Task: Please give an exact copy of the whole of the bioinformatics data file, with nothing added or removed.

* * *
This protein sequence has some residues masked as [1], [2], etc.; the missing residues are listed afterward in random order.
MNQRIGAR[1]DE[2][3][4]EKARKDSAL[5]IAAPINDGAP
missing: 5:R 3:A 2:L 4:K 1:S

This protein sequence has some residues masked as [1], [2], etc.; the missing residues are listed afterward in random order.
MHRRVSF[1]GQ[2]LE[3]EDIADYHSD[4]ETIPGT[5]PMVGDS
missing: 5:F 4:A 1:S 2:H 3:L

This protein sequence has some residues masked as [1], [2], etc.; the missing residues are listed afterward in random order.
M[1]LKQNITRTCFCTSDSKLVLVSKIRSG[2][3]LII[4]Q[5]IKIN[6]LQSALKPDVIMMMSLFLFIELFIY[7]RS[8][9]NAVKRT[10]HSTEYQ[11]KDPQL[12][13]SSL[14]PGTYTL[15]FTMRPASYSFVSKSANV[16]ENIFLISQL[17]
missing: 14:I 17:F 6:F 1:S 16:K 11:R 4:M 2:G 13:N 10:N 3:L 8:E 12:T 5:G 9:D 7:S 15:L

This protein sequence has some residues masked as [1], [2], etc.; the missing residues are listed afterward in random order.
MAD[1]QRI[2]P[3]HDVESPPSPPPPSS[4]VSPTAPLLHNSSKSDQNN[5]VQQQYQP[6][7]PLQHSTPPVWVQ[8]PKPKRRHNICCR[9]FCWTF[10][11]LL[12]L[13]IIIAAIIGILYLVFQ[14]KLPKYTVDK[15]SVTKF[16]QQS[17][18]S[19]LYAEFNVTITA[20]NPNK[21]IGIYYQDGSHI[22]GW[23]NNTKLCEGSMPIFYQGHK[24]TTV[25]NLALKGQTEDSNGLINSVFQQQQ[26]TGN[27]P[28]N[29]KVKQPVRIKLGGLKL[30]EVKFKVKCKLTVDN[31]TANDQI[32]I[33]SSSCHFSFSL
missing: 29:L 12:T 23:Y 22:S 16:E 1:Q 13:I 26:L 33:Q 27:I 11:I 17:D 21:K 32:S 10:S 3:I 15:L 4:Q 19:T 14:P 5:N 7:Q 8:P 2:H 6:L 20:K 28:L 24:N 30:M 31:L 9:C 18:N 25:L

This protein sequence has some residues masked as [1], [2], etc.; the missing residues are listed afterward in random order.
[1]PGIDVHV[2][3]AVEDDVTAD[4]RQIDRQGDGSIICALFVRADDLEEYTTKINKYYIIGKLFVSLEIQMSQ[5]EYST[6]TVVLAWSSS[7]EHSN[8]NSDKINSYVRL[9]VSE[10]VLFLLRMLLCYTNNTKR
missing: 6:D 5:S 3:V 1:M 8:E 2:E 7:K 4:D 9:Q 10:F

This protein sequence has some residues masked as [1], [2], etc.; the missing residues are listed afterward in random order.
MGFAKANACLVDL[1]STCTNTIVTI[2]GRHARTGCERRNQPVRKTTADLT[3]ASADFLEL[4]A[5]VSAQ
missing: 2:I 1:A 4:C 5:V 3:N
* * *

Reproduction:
This protein sequence has some residues masked as [1], [2], etc.; the missing residues are listed afterward in random order.
MNQRIGAR[1]DE[2][3][4]EKARKDSAL[5]IAAPINDGAP
missing: 5:R 3:A 2:L 4:K 1:S

This protein sequence has some residues masked as [1], [2], etc.; the missing residues are listed afterward in random order.
MHRRVSF[1]GQ[2]LE[3]EDIADYHSD[4]ETIPGT[5]PMVGDS
missing: 5:F 4:A 1:S 2:H 3:L

This protein sequence has some residues masked as [1], [2], etc.; the missing residues are listed afterward in random order.
M[1]LKQNITRTCFCTSDSKLVLVSKIRSG[2][3]LII[4]Q[5]IKIN[6]LQSALKPDVIMMMSLFLFIELFIY[7]RS[8][9]NAVKRT[10]HSTEYQ[11]KDPQL[12][13]SSL[14]PGTYTL[15]FTMRPASYSFVSKSANV[16]ENIFLISQL[17]
missing: 14:I 17:F 6:F 1:S 16:K 11:R 4:M 2:G 13:N 10:N 3:L 8:E 12:T 5:G 9:D 7:S 15:L

This protein sequence has some residues masked as [1], [2], etc.; the missing residues are listed afterward in random order.
MAD[1]QRI[2]P[3]HDVESPPSPPPPSS[4]VSPTAPLLHNSSKSDQNN[5]VQQQYQP[6][7]PLQHSTPPVWVQ[8]PKPKRRHNICCR[9]FCWTF[10][11]LL[12]L[13]IIIAAIIGILYLVFQ[14]KLPKYTVDK[15]SVTKF[16]QQS[17][18]S[19]LYAEFNVTITA[20]NPNK[21]IGIYYQDGSHI[22]GW[23]NNTKLCEGSMPIFYQGHK[24]TTV[25]NLALKGQTEDSNGLINSVFQQQQ[26]TGN[27]P[28]N[29]KVKQPVRIKLGGLKL[30]EVKFKVKCKLTVDN[31]TANDQI[32]I[33]SSSCHFSFSL
missing: 29:L 12:T 23:Y 22:S 16:E 1:Q 13:I 26:L 33:Q 27:I 11:I 17:D 21:K 32:S 10:S 3:I 15:L 4:Q 19:T 14:P 5:N 7:Q 8:P 2:H 6:L 20:K 28:L 24:N 30:M 31:L 9:C 18:N 25:L

This protein sequence has some residues masked as [1], [2], etc.; the missing residues are listed afterward in random order.
[1]PGIDVHV[2][3]AVEDDVTAD[4]RQIDRQGDGSIICALFVRADDLEEYTTKINKYYIIGKLFVSLEIQMSQ[5]EYST[6]TVVLAWSSS[7]EHSN[8]NSDKINSYVRL[9]VSE[10]VLFLLRMLLCYTNNTKR
missing: 6:D 5:S 3:V 1:M 8:E 2:E 7:K 4:D 9:Q 10:F

This protein sequence has some residues masked as [1], [2], etc.; the missing residues are listed afterward in random order.
MGFAKANACLVDL[1]STCTNTIVTI[2]GRHARTGCERRNQPVRKTTADLT[3]ASADFLEL[4]A[5]VSAQ
missing: 2:I 1:A 4:C 5:V 3:N